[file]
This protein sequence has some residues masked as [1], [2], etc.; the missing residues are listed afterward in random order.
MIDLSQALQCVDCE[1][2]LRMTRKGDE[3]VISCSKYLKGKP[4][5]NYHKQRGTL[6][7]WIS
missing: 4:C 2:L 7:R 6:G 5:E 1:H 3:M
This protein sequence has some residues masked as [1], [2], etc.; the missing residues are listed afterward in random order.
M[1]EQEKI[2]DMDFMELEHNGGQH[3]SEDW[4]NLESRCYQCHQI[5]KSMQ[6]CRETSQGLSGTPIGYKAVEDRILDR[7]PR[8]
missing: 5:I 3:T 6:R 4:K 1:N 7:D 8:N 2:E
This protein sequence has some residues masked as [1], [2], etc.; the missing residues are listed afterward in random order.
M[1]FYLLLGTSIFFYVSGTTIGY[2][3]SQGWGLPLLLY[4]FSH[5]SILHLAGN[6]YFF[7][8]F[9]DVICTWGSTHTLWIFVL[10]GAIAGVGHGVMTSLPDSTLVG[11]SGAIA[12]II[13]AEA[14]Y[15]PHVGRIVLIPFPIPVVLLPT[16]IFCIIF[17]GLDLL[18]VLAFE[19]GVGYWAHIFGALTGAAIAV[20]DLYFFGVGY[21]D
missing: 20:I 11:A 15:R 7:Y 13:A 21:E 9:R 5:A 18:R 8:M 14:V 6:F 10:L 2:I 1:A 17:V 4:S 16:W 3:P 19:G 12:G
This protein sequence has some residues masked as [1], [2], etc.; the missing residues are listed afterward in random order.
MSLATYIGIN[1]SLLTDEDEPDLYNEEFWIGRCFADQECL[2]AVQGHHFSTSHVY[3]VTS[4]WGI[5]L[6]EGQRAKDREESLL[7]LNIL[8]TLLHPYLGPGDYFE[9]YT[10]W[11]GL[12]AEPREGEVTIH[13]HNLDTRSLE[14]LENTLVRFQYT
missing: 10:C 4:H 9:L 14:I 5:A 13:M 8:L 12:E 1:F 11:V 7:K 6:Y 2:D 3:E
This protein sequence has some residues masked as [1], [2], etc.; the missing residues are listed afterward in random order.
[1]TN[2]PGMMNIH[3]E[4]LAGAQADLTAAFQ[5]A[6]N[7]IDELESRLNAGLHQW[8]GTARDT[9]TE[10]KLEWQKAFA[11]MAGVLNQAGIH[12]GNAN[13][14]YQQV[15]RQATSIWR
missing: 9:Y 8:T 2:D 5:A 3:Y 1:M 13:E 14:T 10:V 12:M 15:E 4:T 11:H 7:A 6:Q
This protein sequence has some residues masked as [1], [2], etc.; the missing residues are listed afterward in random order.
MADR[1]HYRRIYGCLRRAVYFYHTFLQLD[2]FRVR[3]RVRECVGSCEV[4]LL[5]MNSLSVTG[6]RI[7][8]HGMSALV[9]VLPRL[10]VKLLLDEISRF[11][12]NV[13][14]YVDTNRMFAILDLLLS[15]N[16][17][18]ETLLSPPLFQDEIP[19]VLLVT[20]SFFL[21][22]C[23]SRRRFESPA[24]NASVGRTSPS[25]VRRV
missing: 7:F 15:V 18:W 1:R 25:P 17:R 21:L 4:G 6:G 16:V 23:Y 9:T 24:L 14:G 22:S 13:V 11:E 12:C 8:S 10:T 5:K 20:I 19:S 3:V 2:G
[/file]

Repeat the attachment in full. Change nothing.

This protein sequence has some residues masked as [1], [2], etc.; the missing residues are listed afterward in random order.
MIDLSQALQCVDCE[1][2]LRMTRKGDE[3]VISCSKYLKGKP[4][5]NYHKQRGTL[6][7]WIS
missing: 4:C 2:L 7:R 6:G 5:E 1:H 3:M
This protein sequence has some residues masked as [1], [2], etc.; the missing residues are listed afterward in random order.
M[1]EQEKI[2]DMDFMELEHNGGQH[3]SEDW[4]NLESRCYQCHQI[5]KSMQ[6]CRETSQGLSGTPIGYKAVEDRILDR[7]PR[8]
missing: 5:I 3:T 6:R 4:K 1:N 7:D 8:N 2:E
This protein sequence has some residues masked as [1], [2], etc.; the missing residues are listed afterward in random order.
M[1]FYLLLGTSIFFYVSGTTIGY[2][3]SQGWGLPLLLY[4]FSH[5]SILHLAGN[6]YFF[7][8]F[9]DVICTWGSTHTLWIFVL[10]GAIAGVGHGVMTSLPDSTLVG[11]SGAIA[12]II[13]AEA[14]Y[15]PHVGRIVLIPFPIPVVLLPT[16]IFCIIF[17]GLDLL[18]VLAFE[19]GVGYWAHIFGALTGAAIAV[20]DLYFFGVGY[21]D
missing: 20:I 11:A 15:R 7:Y 13:A 21:E 9:R 5:A 18:R 8:M 14:V 6:F 10:L 2:I 1:A 17:V 4:S 16:W 3:P 19:G 12:G
This protein sequence has some residues masked as [1], [2], etc.; the missing residues are listed afterward in random order.
MSLATYIGIN[1]SLLTDEDEPDLYNEEFWIGRCFADQECL[2]AVQGHHFSTSHVY[3]VTS[4]WGI[5]L[6]EGQRAKDREESLL[7]LNIL[8]TLLHPYLGPGDYFE[9]YT[10]W[11]GL[12]AEPREGEVTIH[13]HNLDTRSLE[14]LENTLVRFQYT
missing: 10:C 4:H 9:L 14:I 5:A 13:M 8:L 12:E 1:F 11:V 7:K 6:Y 2:D 3:E
This protein sequence has some residues masked as [1], [2], etc.; the missing residues are listed afterward in random order.
[1]TN[2]PGMMNIH[3]E[4]LAGAQADLTAAFQ[5]A[6]N[7]IDELESRLNAGLHQW[8]GTARDT[9]TE[10]KLEWQKAFA[11]MAGVLNQAGIH[12]GNAN[13][14]YQQV[15]RQATSIWR
missing: 9:Y 8:T 2:D 5:A 3:Y 1:M 13:E 14:T 10:V 12:M 15:E 4:T 11:H 7:A 6:Q
This protein sequence has some residues masked as [1], [2], etc.; the missing residues are listed afterward in random order.
MADR[1]HYRRIYGCLRRAVYFYHTFLQLD[2]FRVR[3]RVRECVGSCEV[4]LL[5]MNSLSVTG[6]RI[7][8]HGMSALV[9]VLPRL[10]VKLLLDEISRF[11][12]NV[13][14]YVDTNRMFAILDLLLS[15]N[16][17][18]ETLLSPPLFQDEIP[19]VLLVT[20]SFFL[21][22]C[23]SRRRFESPA[24]NASVGRTSPS[25]VRRV
missing: 7:F 15:V 18:W 1:R 25:P 17:R 21:L 4:G 6:G 16:V 23:Y 9:T 24:L 14:G 22:S 13:V 11:E 12:C 8:S 10:T 5:K 20:I 19:S 3:V 2:G